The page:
Asked about the possibility of the Minors, Buchholz said, “It could be. It’s three weeks off. It would sort of be hard to throw me right into the fire. I think I’m going to feel strong just throwing the couple of bullpens I’ve already gthrown. I feel good, I feel strong”
The original hope for catcher Victor Martinez is that he would be back shortly after the All-Star break. But the fractured tip of Martinez’s left thumb isn’t healing as quickly as originally hoped.
“As soon as the pain goes down, I’m going to at least be able to put my glove in there and be able to go out and play,” said Martinez. “Unfortunately I just can’t put my hand in the glove. That’s the thing. It’s painful. I tried. It’s tough.”
Dustin Pedroia hopes to take a positive step forward on Friday when he gets a follow-up CT-scan on his fractured left foot.
As for Jacoby Ellsbury, his agent Scott Boras wanted to make it clear that the outfielder was not trying to disassociate himself from the team when he trained at the Athletes Performance Institute in Tempe, Ariz. over the last month.
“There’s a lot of people, certain journalists, who just don’t have the right facts,” Boras said. “The cooperation has been great with the organization. I spoke with Terry [Francona] four or five times and Theo [Epstein] many times. We’ve been on the same page throughout. These are decisions of Jacoby’s medical care and his physical therapy, all these thigns were made mutually. It’s been a very cooperative environment. Good communication with everybody and we knew what was going on and why and it was all by agreement.”
“I think Jacoby described the set of circumstances he was operating under and the information he was operating under. I think that accurately potrays what occurred and the key thing is that I’m just telling you, responsibly between Theo and myself and and Jacoby and Terry, it’s all been very fluid, it’s all been very understood. There’s been no question about what he should or shouldn’t do. The team in fact chose where Jacoby would train in Arizona. That was not anything we suggested. That was a group they’re comfortable with and Jacoby was comfortable with. It was a very cooperate effort.”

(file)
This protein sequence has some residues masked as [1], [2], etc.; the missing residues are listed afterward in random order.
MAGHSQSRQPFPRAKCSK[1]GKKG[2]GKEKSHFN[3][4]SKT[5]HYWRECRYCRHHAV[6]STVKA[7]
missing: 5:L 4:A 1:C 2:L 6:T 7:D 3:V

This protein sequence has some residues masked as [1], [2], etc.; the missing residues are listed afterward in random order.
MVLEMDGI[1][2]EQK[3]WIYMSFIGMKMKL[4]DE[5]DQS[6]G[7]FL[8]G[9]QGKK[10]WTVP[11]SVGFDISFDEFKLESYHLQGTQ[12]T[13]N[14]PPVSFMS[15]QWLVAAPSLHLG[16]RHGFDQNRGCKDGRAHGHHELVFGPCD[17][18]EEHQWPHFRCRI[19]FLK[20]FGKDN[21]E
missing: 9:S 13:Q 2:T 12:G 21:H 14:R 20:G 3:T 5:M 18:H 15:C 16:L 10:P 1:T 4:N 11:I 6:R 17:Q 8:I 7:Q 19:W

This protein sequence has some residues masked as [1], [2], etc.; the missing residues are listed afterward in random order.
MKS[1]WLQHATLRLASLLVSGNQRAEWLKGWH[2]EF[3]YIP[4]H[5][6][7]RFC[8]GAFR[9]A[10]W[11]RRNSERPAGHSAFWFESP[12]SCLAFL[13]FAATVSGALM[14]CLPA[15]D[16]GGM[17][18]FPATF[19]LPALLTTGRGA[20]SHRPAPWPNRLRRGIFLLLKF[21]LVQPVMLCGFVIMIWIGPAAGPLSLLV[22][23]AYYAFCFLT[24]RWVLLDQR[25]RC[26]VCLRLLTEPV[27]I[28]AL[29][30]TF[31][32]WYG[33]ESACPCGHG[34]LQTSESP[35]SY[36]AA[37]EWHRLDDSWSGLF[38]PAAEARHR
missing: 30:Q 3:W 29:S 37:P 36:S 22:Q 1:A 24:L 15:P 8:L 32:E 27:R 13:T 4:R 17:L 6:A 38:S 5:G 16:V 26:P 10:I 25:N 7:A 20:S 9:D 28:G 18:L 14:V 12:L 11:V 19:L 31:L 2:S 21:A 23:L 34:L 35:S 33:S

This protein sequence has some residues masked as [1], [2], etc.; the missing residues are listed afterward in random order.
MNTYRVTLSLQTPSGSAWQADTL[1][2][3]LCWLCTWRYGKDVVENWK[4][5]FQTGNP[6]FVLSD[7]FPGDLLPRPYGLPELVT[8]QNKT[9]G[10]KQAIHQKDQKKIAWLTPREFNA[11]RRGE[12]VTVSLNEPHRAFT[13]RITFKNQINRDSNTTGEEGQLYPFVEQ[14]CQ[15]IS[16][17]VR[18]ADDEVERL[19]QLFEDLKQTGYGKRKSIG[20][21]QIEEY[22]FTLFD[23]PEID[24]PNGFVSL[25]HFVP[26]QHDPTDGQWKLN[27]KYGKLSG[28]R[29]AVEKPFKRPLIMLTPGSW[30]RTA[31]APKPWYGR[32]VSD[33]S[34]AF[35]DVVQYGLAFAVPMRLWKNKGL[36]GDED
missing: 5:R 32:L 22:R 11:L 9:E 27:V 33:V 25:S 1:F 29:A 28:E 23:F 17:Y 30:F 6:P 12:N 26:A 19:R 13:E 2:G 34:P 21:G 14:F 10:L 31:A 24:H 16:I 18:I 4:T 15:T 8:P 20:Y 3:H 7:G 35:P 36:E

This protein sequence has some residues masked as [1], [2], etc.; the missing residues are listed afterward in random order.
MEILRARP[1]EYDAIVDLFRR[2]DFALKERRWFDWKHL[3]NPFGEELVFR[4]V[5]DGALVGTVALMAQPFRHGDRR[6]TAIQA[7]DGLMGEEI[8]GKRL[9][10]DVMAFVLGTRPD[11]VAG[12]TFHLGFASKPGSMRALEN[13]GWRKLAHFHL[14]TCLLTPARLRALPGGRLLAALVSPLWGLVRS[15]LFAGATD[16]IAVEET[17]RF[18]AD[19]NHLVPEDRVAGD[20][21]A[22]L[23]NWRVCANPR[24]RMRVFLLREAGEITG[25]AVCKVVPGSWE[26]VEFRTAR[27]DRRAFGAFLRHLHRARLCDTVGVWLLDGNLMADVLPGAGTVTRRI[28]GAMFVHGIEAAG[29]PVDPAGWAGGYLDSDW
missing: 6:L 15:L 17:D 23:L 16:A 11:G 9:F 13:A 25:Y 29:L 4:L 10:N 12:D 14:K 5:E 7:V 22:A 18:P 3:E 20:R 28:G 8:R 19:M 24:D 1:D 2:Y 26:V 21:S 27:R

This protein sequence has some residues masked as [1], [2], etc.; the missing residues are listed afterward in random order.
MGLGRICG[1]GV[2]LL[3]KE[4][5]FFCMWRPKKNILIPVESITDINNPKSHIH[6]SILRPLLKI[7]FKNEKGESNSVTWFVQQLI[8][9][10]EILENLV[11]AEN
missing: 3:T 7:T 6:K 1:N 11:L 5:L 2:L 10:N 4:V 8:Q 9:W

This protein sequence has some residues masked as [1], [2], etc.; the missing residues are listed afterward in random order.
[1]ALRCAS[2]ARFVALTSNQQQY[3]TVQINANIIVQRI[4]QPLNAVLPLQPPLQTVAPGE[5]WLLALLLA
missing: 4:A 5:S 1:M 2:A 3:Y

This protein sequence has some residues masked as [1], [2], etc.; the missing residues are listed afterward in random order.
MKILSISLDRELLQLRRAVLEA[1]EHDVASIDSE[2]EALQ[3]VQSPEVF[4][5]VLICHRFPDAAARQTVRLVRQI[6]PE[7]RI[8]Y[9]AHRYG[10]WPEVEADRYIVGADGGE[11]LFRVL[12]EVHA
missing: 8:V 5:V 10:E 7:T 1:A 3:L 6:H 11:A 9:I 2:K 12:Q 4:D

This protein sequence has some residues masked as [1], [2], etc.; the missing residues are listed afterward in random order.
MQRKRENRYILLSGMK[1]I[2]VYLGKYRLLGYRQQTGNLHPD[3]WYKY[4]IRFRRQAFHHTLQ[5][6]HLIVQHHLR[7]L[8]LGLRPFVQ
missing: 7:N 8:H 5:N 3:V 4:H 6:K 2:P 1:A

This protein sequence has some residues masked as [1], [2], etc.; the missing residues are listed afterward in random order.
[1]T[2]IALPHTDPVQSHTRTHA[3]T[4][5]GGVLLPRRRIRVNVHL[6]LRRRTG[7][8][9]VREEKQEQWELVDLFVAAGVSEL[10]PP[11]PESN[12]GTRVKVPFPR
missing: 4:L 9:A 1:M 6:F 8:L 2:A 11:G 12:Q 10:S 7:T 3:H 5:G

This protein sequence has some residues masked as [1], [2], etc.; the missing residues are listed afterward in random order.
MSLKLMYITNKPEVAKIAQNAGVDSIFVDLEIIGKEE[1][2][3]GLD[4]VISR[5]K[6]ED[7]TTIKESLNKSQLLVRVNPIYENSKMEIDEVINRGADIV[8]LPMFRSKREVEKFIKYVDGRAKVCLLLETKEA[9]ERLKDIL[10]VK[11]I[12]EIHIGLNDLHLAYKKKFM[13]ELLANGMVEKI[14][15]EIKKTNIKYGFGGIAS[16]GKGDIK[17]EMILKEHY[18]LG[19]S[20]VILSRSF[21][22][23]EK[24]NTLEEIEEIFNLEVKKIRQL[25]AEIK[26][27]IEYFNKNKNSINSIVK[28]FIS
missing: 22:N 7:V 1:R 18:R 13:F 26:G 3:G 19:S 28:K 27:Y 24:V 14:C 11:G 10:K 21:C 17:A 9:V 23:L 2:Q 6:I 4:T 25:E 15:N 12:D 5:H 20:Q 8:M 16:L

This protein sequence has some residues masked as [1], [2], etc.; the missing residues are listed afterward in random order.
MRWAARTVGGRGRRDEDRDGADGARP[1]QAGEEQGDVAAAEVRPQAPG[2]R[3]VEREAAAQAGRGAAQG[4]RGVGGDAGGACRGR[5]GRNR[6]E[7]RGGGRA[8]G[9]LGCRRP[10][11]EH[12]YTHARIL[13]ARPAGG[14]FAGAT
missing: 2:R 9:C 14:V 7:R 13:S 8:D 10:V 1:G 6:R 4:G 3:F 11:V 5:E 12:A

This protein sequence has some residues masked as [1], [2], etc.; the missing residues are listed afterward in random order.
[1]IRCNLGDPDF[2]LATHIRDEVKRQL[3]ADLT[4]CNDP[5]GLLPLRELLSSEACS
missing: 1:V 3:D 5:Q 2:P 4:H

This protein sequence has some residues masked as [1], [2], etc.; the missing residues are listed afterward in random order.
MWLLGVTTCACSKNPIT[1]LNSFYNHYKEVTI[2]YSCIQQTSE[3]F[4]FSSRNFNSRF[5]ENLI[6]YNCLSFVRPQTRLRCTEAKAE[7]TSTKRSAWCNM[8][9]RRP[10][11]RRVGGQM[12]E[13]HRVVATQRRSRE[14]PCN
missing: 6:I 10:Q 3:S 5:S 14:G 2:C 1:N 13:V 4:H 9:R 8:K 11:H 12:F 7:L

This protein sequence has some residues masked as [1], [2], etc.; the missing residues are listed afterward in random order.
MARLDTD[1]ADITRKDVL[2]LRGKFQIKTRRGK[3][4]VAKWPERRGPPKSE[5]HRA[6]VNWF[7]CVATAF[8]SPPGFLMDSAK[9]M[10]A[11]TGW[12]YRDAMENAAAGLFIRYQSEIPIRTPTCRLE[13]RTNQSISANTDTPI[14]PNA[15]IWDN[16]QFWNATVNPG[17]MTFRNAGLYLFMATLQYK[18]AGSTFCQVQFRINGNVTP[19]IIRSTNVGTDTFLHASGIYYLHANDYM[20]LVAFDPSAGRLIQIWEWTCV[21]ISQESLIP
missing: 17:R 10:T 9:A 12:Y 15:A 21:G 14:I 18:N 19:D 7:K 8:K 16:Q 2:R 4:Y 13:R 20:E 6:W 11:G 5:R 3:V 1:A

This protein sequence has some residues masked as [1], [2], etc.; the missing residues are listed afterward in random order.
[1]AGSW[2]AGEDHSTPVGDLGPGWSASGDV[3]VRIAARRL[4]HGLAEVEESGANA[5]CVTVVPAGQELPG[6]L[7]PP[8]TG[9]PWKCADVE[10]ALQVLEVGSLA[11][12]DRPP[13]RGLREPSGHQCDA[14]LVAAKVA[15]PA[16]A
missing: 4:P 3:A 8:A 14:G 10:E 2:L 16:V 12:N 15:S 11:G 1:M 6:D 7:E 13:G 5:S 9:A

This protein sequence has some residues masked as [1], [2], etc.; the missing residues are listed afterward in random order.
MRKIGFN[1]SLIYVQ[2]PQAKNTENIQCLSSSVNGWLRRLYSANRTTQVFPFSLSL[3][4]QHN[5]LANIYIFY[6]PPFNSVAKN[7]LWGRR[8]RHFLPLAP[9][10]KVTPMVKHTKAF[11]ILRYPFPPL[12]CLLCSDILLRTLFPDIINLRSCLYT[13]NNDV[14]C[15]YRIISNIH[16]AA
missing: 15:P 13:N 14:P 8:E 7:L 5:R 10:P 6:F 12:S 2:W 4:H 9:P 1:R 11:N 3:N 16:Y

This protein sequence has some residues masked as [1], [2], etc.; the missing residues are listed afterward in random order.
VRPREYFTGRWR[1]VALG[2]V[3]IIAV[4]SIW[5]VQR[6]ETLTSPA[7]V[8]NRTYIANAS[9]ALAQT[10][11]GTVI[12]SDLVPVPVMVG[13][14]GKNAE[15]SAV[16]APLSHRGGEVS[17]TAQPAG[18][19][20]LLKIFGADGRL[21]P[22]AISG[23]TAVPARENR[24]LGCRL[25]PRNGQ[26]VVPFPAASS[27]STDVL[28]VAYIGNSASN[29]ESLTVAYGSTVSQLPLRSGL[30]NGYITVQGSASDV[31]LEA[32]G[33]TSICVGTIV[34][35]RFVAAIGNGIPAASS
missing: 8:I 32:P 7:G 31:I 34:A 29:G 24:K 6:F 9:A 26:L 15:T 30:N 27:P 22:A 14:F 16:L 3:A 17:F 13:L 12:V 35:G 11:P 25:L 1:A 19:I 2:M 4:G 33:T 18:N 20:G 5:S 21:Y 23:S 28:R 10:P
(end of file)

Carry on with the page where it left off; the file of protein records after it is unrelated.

The Red Sox will be without the man most consider to be their Most Valuable Player for the next several weeks, as it was learned this morning that Dustin Pedroia has a non-displaced fracture in the navicular bone of his left foot.
How long will Pedroia be out? Obviously a minimum of 15 days because he was placed on the disabled list today, but realistically it will be longer. The Red Sox doctors are pouring through the tests done by San Francisco’s medical staff, and a time-table will become more apparent once they study everything. Pedroia will see Red Sox medical director Thomas Gill and also Dr. George Theodore, the team’s foot specialist, on Monday in Boston.